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PFRE is the original online resource for real estate and interior photographers. Since 2006, it has been a community hub where like-minded professionals from around the world gather to share information with a common goal of improving their work and advancing their business. With thousands of articles, covering hundreds of topics, PFRE offers the most robust collection of educational material in our field. The history of real estate photography has been documented within these pages.
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The Render Flames tool in Photoshop is a very powerful and dynamic tool that lets you add fire in just a few steps where there otherwise wasn't one in your photo. In this video, I demonstrate step by step how you can have Photoshop render a fire into a ...

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For over a decade, photographers from around the world have participated in PFRE’s monthly photography contests, culminating in the year-end crowning of PFRE’s Photographer of the Year. With a new theme each month and commentary offered by some of the finest real estate & interior photographers anywhere, these contests offer a fun, competitive environment with rich learning opportunities. 

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PFRE’s Annual Conference in Las Vegas provides real estate and interior photographers from around the world an opportunity to meet on an annual basis, to learn, share best practices and make connections. Many of the leading names in our field are selected to speak on topics aimed at improving our craft and advancing our business. It’s a comfortable, relaxed environment that is fun, easy to get to, and affordable.
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PFRE Virtual Conference 2020 Announcement: Presenter Line Up Part 2 of 2

*Early bird tickets go on sale September 28th* Here are the remaining ...

PFRE Virtual Conference 2020 Announcement: Presenter Line Up Part 1 of 2

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Follow These Three Steps for Effective Outsourcing

For anyone who has been following the PFRE blog for the past few years, you know I started outsourcing my post-processing in 2016 when a massive wildfire wiped out my city. My competition left town and my volume doubled, so I had no choice but to find help.

Back in 2016, outsourcing was a very sensitive topic. While it might still be in some areas, I think, for the most part, it has become a critical aspect of many high volume real estate photography businesses.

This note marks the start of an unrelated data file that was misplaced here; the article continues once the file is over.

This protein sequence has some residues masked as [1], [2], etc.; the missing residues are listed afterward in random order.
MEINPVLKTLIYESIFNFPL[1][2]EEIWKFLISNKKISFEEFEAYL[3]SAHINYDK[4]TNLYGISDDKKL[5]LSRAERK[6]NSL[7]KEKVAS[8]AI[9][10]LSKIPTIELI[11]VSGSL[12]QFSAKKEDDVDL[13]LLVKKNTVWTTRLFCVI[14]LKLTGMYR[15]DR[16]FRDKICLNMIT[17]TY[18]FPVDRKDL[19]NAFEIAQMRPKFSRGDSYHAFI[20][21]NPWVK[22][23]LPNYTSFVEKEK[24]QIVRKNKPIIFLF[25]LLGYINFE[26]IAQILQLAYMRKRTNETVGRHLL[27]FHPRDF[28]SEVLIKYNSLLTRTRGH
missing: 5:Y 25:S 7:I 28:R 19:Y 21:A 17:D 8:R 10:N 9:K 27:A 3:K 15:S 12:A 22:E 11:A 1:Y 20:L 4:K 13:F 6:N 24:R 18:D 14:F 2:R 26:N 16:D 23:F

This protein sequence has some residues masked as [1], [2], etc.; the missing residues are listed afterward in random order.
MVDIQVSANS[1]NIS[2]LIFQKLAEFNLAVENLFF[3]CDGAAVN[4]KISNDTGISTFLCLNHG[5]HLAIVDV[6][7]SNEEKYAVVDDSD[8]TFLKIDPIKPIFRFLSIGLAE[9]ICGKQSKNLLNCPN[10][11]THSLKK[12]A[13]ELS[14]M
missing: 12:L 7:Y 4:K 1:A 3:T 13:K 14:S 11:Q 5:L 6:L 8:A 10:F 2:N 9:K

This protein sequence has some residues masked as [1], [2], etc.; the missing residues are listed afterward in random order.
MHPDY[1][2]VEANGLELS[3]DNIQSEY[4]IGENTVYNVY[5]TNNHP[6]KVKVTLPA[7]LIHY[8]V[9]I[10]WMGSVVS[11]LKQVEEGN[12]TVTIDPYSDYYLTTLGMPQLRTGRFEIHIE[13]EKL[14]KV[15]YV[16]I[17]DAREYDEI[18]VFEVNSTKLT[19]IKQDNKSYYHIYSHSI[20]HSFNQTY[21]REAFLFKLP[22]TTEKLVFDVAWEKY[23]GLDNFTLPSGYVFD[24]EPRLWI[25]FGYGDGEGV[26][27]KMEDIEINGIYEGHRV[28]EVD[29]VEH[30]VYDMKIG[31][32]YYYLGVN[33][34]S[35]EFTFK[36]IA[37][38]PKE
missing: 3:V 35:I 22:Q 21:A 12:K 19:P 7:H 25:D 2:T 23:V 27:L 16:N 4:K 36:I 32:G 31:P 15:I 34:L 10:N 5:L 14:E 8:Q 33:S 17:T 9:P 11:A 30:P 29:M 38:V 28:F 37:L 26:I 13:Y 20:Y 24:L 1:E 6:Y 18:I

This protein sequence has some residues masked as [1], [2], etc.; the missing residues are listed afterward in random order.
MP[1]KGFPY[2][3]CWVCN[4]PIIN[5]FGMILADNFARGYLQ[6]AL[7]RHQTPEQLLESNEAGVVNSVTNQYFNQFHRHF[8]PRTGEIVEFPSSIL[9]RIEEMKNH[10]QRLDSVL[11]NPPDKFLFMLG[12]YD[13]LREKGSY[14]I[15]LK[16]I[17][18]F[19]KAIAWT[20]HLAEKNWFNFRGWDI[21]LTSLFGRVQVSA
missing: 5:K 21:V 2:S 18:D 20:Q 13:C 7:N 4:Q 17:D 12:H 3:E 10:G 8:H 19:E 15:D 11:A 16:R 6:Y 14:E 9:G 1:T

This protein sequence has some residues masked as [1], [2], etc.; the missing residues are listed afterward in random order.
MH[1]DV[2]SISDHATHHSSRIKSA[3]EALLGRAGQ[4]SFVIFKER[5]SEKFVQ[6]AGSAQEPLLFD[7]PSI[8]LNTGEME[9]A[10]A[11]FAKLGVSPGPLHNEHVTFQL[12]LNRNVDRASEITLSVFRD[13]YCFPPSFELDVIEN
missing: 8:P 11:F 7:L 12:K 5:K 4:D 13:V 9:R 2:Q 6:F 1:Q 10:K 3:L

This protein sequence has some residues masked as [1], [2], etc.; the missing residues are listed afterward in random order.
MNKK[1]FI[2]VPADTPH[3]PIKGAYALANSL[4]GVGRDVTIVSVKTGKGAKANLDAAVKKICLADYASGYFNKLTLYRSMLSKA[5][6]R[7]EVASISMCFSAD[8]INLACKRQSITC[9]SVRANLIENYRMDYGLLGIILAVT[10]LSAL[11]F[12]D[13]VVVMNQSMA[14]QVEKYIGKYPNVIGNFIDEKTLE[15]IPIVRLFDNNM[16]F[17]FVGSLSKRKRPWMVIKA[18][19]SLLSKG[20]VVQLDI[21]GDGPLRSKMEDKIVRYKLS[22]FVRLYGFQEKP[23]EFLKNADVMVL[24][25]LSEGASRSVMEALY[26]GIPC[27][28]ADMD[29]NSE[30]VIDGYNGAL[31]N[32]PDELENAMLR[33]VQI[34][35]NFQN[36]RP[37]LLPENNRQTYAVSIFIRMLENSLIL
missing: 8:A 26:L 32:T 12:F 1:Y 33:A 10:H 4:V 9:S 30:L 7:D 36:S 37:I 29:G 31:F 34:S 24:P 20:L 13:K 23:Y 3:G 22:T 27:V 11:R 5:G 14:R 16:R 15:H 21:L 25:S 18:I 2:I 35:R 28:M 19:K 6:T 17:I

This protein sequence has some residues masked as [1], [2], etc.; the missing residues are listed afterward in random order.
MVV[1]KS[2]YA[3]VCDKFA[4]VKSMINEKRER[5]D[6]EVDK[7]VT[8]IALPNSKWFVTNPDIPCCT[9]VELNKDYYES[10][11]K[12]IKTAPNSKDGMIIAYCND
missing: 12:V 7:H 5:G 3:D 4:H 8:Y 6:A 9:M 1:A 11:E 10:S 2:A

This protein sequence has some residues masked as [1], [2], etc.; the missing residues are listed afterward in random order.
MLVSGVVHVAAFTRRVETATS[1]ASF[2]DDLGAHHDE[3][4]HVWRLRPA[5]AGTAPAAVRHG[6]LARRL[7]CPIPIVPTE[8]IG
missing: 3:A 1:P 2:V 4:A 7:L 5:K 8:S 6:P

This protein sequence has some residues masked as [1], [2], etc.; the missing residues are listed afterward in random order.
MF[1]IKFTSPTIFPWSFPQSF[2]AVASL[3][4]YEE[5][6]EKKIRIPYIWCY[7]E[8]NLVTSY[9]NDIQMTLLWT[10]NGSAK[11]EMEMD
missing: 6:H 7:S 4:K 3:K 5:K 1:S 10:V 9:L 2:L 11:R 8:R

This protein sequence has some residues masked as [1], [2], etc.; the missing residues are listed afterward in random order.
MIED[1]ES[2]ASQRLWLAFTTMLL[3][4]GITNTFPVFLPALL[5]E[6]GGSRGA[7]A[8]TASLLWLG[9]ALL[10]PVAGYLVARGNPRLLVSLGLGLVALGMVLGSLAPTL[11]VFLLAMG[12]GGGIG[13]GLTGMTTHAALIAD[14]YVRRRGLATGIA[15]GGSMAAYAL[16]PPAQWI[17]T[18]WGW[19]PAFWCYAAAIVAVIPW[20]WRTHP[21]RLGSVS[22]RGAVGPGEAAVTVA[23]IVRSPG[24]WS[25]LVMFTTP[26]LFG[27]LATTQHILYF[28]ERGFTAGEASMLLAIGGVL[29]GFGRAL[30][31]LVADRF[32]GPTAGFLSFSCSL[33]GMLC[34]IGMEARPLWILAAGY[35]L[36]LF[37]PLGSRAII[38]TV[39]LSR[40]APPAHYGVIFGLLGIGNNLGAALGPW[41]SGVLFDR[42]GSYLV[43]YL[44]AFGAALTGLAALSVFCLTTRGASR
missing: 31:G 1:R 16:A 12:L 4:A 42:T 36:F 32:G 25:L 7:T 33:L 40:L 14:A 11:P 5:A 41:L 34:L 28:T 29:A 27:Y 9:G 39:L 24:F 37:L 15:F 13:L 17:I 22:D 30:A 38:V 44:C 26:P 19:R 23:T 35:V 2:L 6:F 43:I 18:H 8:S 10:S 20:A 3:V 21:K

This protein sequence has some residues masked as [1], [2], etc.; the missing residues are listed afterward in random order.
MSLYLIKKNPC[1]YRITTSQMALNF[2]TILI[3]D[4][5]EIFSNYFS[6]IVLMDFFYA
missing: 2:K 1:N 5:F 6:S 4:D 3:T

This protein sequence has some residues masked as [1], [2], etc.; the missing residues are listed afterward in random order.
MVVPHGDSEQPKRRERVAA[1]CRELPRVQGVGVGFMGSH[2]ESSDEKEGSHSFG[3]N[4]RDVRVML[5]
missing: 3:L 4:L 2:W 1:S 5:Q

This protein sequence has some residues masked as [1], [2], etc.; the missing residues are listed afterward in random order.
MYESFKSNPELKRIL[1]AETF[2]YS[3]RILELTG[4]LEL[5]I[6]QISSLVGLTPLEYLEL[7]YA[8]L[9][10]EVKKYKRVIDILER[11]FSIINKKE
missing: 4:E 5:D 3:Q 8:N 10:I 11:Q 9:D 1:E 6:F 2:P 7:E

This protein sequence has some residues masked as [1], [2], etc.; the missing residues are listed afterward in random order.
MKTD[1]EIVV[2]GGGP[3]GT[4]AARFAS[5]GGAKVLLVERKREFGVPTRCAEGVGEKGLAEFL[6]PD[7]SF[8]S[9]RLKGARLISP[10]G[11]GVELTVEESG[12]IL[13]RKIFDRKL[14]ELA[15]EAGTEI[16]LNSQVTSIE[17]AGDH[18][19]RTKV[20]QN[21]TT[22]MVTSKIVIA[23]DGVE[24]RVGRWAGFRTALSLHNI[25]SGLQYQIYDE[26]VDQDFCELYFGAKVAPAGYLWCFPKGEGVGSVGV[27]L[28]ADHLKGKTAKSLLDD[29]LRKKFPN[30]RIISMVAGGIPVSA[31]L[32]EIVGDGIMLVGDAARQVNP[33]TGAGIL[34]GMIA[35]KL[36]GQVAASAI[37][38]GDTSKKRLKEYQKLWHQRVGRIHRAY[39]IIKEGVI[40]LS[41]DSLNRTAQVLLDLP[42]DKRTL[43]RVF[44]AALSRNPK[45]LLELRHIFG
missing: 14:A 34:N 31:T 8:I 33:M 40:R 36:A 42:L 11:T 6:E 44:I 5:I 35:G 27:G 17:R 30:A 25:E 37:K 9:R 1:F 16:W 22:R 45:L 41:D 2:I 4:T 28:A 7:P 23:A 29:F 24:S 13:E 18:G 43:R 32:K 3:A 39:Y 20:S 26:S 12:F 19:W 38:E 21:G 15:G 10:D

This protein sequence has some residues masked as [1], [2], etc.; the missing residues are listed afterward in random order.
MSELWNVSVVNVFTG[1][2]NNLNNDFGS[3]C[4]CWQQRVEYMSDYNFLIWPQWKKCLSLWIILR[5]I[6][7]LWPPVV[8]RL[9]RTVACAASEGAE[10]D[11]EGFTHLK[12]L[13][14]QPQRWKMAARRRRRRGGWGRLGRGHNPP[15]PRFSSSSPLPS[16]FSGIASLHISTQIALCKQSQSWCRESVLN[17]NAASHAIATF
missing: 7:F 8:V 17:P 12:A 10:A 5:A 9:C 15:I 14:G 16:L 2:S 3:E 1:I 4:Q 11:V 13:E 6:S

We get messages all the time asking how to find a good, sustainable post-processing company to trust. The explosion of overseas outsourcing companies has made the task of finding and creating a long term relationship with a reputable outsourcing partner nearly impossible. That said, here are a few steps to help make the process less painful.

Identify and Qualify

With literally hundreds of outsourcing companies available online, the best ways to cut through the noise are:

1) Ask your peers for recommendations (Facebook groups, industry contacts, PFRE forum, etc.)
2) Check out the companies listed on the PFRE preferred vendor list.
3) Try a standard Google search and contact 4-6 companies that stand out to you. (Don't get hung up on the top results or paid ads.)

Once you have identified 4-6 candidates, use this free PDF download to vet them.

Train and Mentor

This is critical. You MUST put in the work. How many times have you heard about someone trying to outsource their editing only to give up a month later? I went through about five companies before I found one that I thought had real potential. Once I committed to them, I put a ton of time into training and mentoring them on my workflow. I'll admit, it was painful in the beginning, but once they got it, my business (and life) was changed forever.

Training and mentoring your future outsourcing company is very front end heavy from a work perspective, but it's well worth the trouble. I recorded a series of in-depth videos detailing my standard workflow as well as all the little hacks that I use to maintain efficiency on-site.

I used the following training method (learned from John C. Maxwell), and it worked like a charm.

  • I do, you watch.
  • I do, you help.
  • You do, I watch.
  • You do, I help.

Once they understood my shooting style and workflow, we didn't need to talk more than a couple of times per month. It took about four months to get things to the point where I could barely tell the difference between my edits and theirs. This is when I stopped editing my own images entirely and haven't looked back.

Maintain

Maintenance is the easy part. Any time I upgrade my gear or change my workflow in any way, I record a new video and update my editors on the potential impacts of these changes. They have become adaptable, forward-thinking, and are now an invaluable part of my team.

In Summary

  • Find the right team
  • Train them
  • Be consistent
  • Be patient
  • Be fair
  • Treat them with loyalty and respect

The rest will take care of itself.

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